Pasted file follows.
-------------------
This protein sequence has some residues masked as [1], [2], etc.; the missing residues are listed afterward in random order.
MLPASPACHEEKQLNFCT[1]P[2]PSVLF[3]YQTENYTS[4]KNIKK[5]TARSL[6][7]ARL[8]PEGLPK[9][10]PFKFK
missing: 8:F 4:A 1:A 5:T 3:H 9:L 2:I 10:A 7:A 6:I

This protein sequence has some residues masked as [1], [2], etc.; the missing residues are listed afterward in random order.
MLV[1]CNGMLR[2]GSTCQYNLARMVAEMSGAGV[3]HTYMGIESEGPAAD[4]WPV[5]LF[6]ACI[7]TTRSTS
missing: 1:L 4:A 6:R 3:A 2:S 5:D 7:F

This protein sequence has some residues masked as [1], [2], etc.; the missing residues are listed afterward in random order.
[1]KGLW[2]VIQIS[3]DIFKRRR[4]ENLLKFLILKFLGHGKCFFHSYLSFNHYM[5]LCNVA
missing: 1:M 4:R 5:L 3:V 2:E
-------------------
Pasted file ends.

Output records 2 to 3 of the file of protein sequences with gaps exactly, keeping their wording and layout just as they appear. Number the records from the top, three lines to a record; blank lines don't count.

This protein sequence has some residues masked as [1], [2], etc.; the missing residues are listed afterward in random order.
MLV[1]CNGMLR[2]GSTCQYNLARMVAEMSGAGV[3]HTYMGIESEGPAAD[4]WPV[5]LF[6]ACI[7]TTRSTS
missing: 1:L 4:A 6:R 3:A 2:S 5:D 7:F

This protein sequence has some residues masked as [1], [2], etc.; the missing residues are listed afterward in random order.
[1]KGLW[2]VIQIS[3]DIFKRRR[4]ENLLKFLILKFLGHGKCFFHSYLSFNHYM[5]LCNVA
missing: 1:M 4:R 5:L 3:V 2:E